Contact Tami for video of morning presentations and program.

PowerPoint Presentations and Internet Resources

Tobacco Free Mass recommends the following five easy steps to establishing and implementing a tobacco-free campus policy:

1. Establish a broad based coalition, committee, or working group

(complete within 1st month)

Building a broad-based coalition to assess social norms and issues, develop a draft policy, and roll out implementation is critical to the success of your policy. Be sure to include campus safety/police, student leaders, fraternal and atheltic organizations, faculty and staff, human resources, and health department/Dean of Students, student affairs, custodial/facilities staff, and even parents of local college

students. Depending on the type and location of your campus you may also want to involve a representative or two from the local community. It is also important that the coalition or committee reflect the diversity of the campus population. It is helpful to have regularly scheduled meetings. Determine at what points along the way campus leaders and decision makers will be consulted and status reports given.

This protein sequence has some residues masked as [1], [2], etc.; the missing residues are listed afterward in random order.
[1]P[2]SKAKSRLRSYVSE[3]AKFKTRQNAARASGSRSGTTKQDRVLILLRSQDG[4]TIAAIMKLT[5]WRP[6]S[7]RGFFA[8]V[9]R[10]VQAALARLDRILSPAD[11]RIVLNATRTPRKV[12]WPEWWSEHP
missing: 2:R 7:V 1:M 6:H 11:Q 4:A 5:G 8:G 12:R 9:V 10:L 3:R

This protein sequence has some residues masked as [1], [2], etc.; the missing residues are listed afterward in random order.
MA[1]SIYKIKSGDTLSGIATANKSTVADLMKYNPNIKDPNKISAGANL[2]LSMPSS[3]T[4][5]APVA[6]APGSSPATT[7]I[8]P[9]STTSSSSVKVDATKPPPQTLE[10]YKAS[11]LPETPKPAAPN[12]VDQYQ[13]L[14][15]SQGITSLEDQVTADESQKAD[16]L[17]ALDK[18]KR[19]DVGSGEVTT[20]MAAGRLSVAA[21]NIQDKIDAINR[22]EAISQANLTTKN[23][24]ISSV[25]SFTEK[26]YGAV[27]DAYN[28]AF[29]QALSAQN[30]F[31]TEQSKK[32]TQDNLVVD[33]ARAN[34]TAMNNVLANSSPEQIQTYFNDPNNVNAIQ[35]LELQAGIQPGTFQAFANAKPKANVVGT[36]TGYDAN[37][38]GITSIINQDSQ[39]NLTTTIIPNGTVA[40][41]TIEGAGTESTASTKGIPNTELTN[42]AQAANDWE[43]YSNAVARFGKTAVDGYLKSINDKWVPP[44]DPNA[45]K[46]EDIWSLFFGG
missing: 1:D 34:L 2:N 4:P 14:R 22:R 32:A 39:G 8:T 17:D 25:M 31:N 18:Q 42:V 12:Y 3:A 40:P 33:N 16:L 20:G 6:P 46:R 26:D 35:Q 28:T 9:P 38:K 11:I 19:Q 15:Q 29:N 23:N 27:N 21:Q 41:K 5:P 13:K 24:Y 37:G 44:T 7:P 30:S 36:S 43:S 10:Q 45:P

2. Assess campus norms around tobacco and cigarette use and draft a plan

(complete with 2-3 months)

It will be helpful to determine how, where, and by whom tobacco is used on campus, the social norms around tobacco and cigarette use, tobacco-related policies that already exist, and the level of support on campus for a tobacco-free policy. Assessment activities include surveys of faculty, students, staff, and local residents, as well as focus groups, key informant interviews, and group discussions across the campus. Your working group should include a resource assessment to determine support needed and available to implement a tobacco-free policy. Costs may include design, purchase, and installment of signage, development of a website and use of social media to inform the campus community that the policy is coming, cost to cover cessation services and nicotine replacement therapy for tobacco users who wish to quit, and cost of education and enforcement as the policy is implemented.